When Chivas seemed to throw in the towel last week against the Galaxy it briefly looked like a reversion to longstanding bad habits, and coach Wilmer Cabrera duly spoke of his worry about their lack of fight. And when Carlos Bocanegra left the field to repair a boot early on in Saturday's game against Portland Timbers, only to see Will Johnson pop up in the gap where he should have been, it looked like we might be seeing another evening themed around Chivas players going missing at inopportune moments.

But having fallen behind, Chivas looked first determined not to go further behind, and then in a battling second half performance actually took the game to their still winless hosts, who looked uncharacteristically timid compared to the more recent vintage of Portland home teams — only truly waking up after Erick Torres had leveled the game late on with his fifth goal of the season.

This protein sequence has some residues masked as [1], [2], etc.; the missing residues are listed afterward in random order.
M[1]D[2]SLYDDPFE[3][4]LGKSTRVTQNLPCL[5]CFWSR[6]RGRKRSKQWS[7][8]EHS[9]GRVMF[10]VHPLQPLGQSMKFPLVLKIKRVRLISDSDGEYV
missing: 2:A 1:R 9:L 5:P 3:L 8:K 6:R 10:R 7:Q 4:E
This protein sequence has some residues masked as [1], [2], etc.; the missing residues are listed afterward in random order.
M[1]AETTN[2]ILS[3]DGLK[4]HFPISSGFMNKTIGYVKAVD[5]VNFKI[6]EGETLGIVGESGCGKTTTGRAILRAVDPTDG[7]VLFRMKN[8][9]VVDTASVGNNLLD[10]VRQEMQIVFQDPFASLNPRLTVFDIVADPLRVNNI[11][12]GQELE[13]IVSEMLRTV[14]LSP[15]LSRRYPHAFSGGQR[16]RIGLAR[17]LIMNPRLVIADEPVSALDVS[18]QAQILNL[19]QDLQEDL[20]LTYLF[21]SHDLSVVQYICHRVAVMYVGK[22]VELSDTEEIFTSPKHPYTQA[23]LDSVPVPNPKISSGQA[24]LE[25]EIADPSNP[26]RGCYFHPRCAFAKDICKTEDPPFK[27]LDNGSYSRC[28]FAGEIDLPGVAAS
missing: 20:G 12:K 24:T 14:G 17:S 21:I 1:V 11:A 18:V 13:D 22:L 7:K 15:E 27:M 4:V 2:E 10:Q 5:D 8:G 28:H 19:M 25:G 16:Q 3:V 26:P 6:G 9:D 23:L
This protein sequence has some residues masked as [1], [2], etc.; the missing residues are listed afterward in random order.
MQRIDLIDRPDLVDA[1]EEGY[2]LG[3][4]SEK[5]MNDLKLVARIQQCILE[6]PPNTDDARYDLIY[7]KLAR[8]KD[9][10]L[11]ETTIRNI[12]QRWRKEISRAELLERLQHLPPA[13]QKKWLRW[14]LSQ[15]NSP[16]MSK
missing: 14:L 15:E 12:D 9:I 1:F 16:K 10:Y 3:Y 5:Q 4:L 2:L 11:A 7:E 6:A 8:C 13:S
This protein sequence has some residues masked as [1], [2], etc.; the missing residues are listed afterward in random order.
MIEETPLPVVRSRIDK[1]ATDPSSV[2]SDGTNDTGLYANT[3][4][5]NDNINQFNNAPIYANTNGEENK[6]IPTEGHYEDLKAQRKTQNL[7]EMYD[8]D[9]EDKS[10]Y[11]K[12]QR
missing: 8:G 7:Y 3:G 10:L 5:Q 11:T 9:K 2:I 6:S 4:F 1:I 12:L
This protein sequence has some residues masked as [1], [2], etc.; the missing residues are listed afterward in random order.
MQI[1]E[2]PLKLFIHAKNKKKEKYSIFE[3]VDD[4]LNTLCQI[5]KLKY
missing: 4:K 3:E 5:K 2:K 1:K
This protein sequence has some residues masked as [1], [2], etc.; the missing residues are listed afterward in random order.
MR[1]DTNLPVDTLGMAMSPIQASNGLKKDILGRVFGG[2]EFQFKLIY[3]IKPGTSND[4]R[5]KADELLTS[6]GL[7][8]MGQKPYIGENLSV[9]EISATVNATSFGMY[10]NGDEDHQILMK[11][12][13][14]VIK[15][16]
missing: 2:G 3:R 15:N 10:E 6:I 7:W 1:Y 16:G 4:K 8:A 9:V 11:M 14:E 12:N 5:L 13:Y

Torres is behind only Clint Dempsey in the goalscoring charts, and if the Goats are to get anything out of what’s turned into an up and down start to the year, they’ll need him to keep up his habit of, well, showing up at opportune moments…

Portland may still be unbeaten in 19 regular season games at Providence Park, but Saturday night’s result means that the two conference winners from 2013 have yet to win a game in 2014. Portland did hit the post through a late Will Johnson free kick, but a late winner would have rather masked a lack of conviction about the Timbers when they held the lead. They looked doubtful about whether to push forward or defend the lead, while the visitors just got on with retrieving the goal. We’re getting to the point where you suspect Porter would settle for an indifferent performance and a win, but without that consolation he’s left with trying to fix what ails a surprisingly brittle team. In that, they’ll get little sympathy from their visitors on Saturday, who have rather more reason to feel insecure, yet played without any such sense of burden. GP